Male or female, a team of shepherds rescuing lost sheep is a compassionate and exciting picture of the church in motion. Look at what it says regarding Jesus in Matthew 9:36: “When he saw the crowds, he had compassion on them, because they were harassed and helpless, like sheep without a shepherd.”
We know of course that people are “sheep without a shepherd” because we are (as in Isaiah 53) sheep who have gone astray. It’s our fault that we are sheep without a shepherd. We are guilty as can be and yet, God loves us and cares about the pain we suffer from our self-inflicted injuries.
In Matthew 18 we hear Jesus say that “…If a man owns a hundred sheep and one of them wanders away, will he not leave the ninety-nine on the hills and go and look for the one that wandered off? And if he finds it, I tell you the truth, he is happier about the one sheep than about the ninety-nine that did not wander off.”
Interestingly enough, the average church in America has about one hundred people. We love our churches and we should, for when we are with our churches we are “home,” we are comfortable, we are welcomed. It becomes so easy to just hang out with the ninety-nine, night after night and never go after the lost.
Oftentimes we think we’ve done our evangelistic duty if we have a sign out front or put up a nice web site. “If lost people want to be saved, they can come in here anytime they want” we tell ourselves. But people are strayers, not seekers. They don’t walk into churches on their own very often. We have to go after them.
And they’re often found in nasty places, doing nasty things. Sometimes they don’t smell very good either!
But what a joy it is to work together as a team of shepherds going after lost sheep, bringing them to the Great Shepherd and into a loving flock!
So don’t look upon your neighbors or coworkers as people who “ought to come to church.” Look upon them as lost sheep whom we ought to go after, in love.
There’s no question that the church should always be in motion, moving towards lost people in love. So far we’ve looked at three pictures of the church in motion: it’s like a band of brothers storming the gates of hades, it’s like a loving family adopting special needs children and it’s like a team of shepherds rescuing lost sheep. Here’s a fourth picture of the church in motion.
I love this picture of the church in motion! While this one is not in the Bible, we know that Jesus loves parables so I’m sure that he loves this story.
The basic narrative here is found in the famous article, “The parable of the lifesaving station” by Theodore Wedel. The story begins with the fact that before the founding of the US Coast Guard, the shorelines of the Atlantic and Pacific Oceans and the Great Lakes were dotted with lifesaving stations.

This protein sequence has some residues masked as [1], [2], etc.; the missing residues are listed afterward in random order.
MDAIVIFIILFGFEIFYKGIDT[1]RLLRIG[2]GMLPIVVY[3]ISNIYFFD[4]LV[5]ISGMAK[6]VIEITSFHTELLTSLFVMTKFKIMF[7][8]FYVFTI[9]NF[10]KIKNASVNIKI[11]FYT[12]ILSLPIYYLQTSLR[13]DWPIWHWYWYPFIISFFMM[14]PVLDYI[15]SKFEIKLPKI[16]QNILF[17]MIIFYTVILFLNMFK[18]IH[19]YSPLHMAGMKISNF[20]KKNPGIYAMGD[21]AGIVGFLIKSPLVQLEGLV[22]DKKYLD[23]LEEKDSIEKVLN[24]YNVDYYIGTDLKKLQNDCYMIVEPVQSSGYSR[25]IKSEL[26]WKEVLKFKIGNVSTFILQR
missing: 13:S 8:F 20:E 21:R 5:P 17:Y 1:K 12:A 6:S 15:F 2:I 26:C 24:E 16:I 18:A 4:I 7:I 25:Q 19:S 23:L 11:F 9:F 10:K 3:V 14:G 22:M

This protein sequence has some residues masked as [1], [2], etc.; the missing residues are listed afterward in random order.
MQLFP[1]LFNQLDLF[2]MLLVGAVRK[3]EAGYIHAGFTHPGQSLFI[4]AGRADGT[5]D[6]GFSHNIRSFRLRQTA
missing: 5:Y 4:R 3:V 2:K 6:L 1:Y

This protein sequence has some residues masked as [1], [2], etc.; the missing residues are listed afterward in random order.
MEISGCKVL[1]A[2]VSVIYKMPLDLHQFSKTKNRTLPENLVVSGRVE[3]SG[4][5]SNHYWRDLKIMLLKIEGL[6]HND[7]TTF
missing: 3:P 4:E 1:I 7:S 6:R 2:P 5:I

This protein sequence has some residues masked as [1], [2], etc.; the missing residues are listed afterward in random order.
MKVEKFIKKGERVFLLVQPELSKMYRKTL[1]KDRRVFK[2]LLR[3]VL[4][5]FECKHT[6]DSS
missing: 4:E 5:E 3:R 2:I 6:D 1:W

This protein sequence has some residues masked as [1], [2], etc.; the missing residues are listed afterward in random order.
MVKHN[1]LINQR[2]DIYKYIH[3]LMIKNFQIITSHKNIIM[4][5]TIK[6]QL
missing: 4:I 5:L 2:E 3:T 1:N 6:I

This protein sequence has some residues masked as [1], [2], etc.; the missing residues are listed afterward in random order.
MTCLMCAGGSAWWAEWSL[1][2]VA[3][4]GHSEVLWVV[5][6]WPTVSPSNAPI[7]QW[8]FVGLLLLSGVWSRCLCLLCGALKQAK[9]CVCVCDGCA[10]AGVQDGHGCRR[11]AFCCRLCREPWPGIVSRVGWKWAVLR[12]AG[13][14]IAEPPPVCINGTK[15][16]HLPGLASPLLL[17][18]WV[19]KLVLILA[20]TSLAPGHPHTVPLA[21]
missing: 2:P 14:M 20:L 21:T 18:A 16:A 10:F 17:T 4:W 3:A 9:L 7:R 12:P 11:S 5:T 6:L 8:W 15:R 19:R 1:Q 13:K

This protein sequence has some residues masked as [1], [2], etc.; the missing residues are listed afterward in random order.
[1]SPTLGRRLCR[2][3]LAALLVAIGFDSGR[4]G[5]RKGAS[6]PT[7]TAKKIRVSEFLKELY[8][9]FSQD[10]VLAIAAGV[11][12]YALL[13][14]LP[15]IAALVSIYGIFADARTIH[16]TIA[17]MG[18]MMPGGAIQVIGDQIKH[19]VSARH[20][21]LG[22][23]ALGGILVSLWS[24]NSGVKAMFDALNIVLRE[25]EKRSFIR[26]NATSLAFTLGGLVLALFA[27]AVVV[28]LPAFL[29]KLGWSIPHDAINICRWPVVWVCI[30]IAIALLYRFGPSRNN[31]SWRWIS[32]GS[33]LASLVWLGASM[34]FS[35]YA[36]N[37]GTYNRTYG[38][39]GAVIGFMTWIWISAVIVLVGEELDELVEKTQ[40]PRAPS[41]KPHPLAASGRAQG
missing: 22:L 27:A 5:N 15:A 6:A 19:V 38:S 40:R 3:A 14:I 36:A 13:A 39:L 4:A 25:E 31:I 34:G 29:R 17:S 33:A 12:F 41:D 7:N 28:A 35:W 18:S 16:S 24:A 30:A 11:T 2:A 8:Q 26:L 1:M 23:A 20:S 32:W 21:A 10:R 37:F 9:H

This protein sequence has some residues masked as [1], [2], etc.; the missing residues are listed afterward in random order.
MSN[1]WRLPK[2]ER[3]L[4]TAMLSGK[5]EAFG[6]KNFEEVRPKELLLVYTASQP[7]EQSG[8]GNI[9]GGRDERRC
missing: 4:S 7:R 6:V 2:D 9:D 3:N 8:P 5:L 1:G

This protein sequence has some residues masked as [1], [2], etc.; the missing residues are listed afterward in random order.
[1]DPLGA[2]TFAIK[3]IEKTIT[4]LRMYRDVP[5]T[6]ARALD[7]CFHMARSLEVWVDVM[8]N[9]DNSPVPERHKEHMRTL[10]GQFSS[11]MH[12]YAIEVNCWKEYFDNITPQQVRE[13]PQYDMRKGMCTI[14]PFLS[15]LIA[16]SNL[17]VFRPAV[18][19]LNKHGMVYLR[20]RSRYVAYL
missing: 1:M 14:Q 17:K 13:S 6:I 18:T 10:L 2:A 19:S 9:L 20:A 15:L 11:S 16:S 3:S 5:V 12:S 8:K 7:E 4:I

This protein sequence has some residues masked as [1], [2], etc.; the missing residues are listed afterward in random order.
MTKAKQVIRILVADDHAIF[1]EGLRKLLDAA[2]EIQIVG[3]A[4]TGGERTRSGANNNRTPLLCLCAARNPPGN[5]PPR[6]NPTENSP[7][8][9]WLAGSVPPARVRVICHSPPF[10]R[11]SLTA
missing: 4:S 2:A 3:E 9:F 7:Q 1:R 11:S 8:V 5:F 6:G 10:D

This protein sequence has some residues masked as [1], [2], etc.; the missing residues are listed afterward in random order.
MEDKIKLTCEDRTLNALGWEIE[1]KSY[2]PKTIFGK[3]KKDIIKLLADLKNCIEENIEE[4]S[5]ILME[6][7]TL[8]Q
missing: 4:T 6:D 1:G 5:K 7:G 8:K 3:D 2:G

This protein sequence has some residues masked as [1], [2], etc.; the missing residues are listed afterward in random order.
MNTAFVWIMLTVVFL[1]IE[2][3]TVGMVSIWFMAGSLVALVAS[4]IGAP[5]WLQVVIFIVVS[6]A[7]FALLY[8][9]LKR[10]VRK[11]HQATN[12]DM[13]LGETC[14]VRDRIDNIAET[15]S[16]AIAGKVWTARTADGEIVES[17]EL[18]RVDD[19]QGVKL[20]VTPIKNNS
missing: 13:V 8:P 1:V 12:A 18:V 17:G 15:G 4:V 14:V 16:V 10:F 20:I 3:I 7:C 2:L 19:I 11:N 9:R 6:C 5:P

They operated very much like volunteer fire departments. Hardy young men served as members. When a lighthouse keeper or a citizen saw that a ship was foundering offshore, a phone chain (like a prayer chain) was used to alert the members. (Picture the old crank- operated phone on the kitchen wall.) The guys would rush down to the boathouse at the lifesaving station, jump into their gear and get ready to head out into a raging storm, in their twenty-five to thirty foot boats! Crazy, but courageous!
I had the privilege of standing in one of these crude boat houses on the shore of Lake Superior, gazing in wonder at the old boat – which I think we’d classify as a “launch” – imagining the scene: Everybody piled into the boat. Somebody started up the crude little gas engine located “midships,” in the center of the boat. Another brave lad opened the doors, facing the deadly lake. Somebody else pulled a lever which allowed the boat to slide down a sort of railroad track and plop into the water.
These incredibly brave young men would rescue as many people as they possibly could and then dry off and warm up with them in a simple little warming house.
In the parable however, the young men turned into middle-aged men: older, colder and less adventurous than they were. As their bodies deteriorated, their warming house improved. I suspect that their wives got involved, adding central heating, carpets, handsome furniture and “window treatments! As the years went by, the station members spent more and more time in the warming house and less and less time rescuing sailors. There came a day when they no longer ventured out into the lake at all.
Eventually, a new group of hardy young men started a new life saving station just up the coast. In time however, the cycle repeated itself, until eventually, the lakeshore had many lifesaving stations, though only the newest one was rescuing anyone from the waves.
The parallel to churches is pretty clear, isn’t it? Many towns – even small ones – have many, many churches and yet, only the newest one is actually bringing anyone to faith in Christ. Have you seen this?
Interestingly enough, some church health experts have observed that most churches move all the way through the organizational lifecycle in about thirty years. In other words, in three decades they’re pretty much good for nothing. Some experts believe that we should just discard them, replacing them with new churches.
I see it differently. I believe it’s much more glorifying to God if we revive them instead of replacing them and I know that God has unlimited power to revive and transform even the most stagnant congregations!
Church consultant Bill Easum puts it simply and bluntly with what he calls “the basic law of congregational life,” which says that “Churches grow when they intentionally reach out to people instead of concentrating on their own internal needs. Churches die when they concentrate on their own needs.”
Churches are greatly helped by regularly asking themselves: “What is our church for?” “Who is our church for?” “Are we trying to be the best church in the community or the best church for our community?” “Is our church in motion or are we stuck in the warming house?”